Hispanic's like to laugh and react to humor that is personal.  In this way, creating a Hispanic advertising campaign using humor, like that found in a Shamwow commercial, may be a winner.  You must make sure that the humor resonates and is effective- this is another reason to bone up on nuances.

And let's not stop with Hispanic marketing.    Understanding cultural nuances is the key to all Multi-cultural marketing.  Vivian Chen, a manager for US Marketing for McDonald's, had this to say about McDonald's current marketing efforts in Asia.  "...I strongly believe in building long-term relationships with our consumers. We connect with our diverse consumers through their cultural heritage and passion points like music and sports for the African-American segment, entertainment and soccer for the Hispanic audience, and achievement and education opportunities for the Asian consumers. McDonald’s continues to reinforce its brand affinity through a comprehensive and integrated approach that includes traditional media, digital media, social media, events marketing, community outreach, and public relations — all of which bring together the various touch points to connect with the specific target audience."  You got to hand it to them - they sell a lot of Happy Meals!

Right now is the time to embrace multi-cultural marketing.  The U.S. is a melting pot and it is time our advertising budgets reflected this.  Many of you may not realize that I am Hispanic but I am very much so.  And while I may not photograph that way, I am heavily affected by cultural nuances when it comes to advertising.  I listen to Spanish radio and watch Spanish TV.  I have family in Mexico and regularly speak to members of my family who do not speak English.  I buy American products and send them to relatives in Mexico.  I am a decedent of the very cultural group many direct response marketers have pictured in their mind "as difficult to market to".  The stereotype most commonly heard is that the Hispanic market does not have credit cards or disposable income.  Another stereotype is that Hispanics produce lower average order values and a bigger need for COD.  I can tell you first hand that these stereotypes are keeping many marketers from making some series money.  There are many tips and tricks to maximizing this type of campaign.

"Multi-Cultural marketing is too niche!"  And to this I say, "Have you noticed how many cable channels there are now and have you seen how big the Internet is lately?  Niche is in!  Niche and Nuance go hand in hand.  Niche allows you to test cultural messaging cheaply.  Niche marketing makes it easier for more people to get your message and actually react to it in a favorable way.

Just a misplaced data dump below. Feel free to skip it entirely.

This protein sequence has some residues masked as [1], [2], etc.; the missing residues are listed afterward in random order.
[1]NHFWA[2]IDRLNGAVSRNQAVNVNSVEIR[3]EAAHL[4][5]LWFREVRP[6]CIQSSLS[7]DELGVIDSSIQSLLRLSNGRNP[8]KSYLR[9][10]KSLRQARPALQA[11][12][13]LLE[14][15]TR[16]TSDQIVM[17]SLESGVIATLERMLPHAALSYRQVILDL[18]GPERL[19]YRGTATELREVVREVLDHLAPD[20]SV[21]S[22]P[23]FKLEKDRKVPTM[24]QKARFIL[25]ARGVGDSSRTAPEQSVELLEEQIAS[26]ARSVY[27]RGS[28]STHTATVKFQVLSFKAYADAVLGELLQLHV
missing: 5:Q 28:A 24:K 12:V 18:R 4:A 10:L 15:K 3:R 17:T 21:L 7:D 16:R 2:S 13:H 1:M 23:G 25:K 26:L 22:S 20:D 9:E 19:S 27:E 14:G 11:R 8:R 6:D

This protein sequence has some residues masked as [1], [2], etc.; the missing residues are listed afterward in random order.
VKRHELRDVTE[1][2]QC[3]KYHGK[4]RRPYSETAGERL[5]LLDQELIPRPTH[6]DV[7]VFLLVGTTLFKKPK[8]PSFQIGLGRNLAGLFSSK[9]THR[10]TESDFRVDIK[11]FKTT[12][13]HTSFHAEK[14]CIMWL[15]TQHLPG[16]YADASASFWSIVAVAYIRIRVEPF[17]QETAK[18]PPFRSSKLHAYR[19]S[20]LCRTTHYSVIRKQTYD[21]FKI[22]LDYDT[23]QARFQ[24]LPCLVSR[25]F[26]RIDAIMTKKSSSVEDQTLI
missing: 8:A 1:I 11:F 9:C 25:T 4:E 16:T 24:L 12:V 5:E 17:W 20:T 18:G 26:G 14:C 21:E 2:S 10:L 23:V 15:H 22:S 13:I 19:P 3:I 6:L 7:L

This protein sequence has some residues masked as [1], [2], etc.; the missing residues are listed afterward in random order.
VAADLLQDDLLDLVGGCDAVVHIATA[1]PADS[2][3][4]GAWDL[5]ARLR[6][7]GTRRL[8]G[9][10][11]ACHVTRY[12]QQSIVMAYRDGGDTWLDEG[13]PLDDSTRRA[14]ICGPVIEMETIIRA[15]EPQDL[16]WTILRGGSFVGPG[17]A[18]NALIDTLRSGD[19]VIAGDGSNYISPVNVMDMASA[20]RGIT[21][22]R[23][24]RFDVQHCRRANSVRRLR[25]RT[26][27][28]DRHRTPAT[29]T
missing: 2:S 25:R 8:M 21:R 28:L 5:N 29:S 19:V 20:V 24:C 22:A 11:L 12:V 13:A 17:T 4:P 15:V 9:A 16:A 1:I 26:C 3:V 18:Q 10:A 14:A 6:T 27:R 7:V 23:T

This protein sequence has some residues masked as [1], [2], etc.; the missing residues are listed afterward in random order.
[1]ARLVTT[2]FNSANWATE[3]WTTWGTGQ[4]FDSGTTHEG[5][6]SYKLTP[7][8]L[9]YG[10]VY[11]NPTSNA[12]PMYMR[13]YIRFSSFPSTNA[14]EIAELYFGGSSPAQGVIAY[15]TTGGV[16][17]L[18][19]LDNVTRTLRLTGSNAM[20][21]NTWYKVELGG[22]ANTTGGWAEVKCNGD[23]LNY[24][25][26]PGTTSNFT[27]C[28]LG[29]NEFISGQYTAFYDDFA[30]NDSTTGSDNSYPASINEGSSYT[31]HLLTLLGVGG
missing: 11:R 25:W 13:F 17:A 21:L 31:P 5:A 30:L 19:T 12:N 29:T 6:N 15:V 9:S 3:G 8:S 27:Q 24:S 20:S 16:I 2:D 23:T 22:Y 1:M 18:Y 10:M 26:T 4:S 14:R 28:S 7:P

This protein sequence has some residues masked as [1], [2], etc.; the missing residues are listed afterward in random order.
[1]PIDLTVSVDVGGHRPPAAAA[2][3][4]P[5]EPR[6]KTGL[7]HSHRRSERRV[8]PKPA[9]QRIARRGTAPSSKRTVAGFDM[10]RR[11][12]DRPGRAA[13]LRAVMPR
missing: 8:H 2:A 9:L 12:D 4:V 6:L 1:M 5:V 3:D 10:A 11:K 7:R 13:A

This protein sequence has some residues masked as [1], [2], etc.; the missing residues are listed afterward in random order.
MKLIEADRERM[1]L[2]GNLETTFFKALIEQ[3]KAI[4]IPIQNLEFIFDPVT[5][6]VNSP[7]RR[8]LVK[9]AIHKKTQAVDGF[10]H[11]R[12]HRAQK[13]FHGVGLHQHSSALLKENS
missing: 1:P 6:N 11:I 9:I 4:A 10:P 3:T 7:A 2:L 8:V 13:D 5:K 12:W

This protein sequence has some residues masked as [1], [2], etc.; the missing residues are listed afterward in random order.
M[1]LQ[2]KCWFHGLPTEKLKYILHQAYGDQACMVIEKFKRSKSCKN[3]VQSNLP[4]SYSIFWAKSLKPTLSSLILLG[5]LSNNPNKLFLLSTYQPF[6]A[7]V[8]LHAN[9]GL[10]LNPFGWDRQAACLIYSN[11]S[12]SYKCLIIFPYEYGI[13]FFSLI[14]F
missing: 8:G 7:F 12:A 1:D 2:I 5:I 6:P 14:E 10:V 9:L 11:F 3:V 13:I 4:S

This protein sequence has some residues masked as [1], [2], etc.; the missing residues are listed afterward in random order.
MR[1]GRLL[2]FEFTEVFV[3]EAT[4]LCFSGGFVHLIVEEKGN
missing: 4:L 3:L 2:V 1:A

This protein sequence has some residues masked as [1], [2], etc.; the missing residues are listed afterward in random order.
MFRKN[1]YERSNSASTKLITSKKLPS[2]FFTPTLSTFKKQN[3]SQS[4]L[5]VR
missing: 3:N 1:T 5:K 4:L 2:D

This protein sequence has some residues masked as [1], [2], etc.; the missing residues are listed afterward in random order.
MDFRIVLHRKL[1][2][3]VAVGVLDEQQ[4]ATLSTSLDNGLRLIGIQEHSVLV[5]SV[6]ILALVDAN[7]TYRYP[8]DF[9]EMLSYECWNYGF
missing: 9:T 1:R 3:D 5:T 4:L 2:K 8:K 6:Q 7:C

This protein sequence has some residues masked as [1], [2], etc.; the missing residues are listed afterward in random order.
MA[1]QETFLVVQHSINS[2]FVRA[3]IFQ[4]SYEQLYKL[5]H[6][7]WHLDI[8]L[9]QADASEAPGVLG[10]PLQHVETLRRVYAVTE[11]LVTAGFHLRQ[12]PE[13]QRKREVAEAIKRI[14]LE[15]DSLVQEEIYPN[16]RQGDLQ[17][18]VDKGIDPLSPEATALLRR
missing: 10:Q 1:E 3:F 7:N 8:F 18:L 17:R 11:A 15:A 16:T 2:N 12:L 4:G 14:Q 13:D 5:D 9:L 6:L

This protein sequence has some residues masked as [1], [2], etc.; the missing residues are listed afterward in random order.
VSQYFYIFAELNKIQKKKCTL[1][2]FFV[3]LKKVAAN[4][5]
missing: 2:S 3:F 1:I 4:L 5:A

Here are a few tips to consider when putting together a multi-cultural campaign.
1. It’s important to have a diverse team because they bring some of the insights of the
consumer naturally.  If your marketing staff is not diverse enough you have to find contributing members that fit the bill.  This may mean holding focus groups or hiring a media or creative company to consult.
2. Review advertising that has a long standing in a highly saturated cultural community.  This may be looking at billboards in neighborhoods, searching culturally driven community websites for the banner ads, or watching TV channels targeting the culture specifically.  Become familiar with the styles you see over and over.
3. Understand what makes a message authentic and credible in that culture. 
4. Test digitally when possible.  Research supports that multicultural audiences are using high-tech options to research, shop, and buy products. For example, of the 23 million Hispanics who have online access, 77 percent use the Internet to learn about products, while 70 percent use it to make a final buying decision.
4. Make sure that your cultural connection is not left out of your back-end marketing, such as your call center scripts.  If you have figured out the TV, radio or print messaging and it is generating a response you must follow-up the consumer's response with call center agents that have the same cultural connection.  In Hispanic marketing your call center campaign can be improved just by how the agents are trained or even understanding how different Hispanic accents affect ROI.

I would like to end this post with a really funny joke... but I am a terrible joke teller... I'll leave that to people like George Lopez!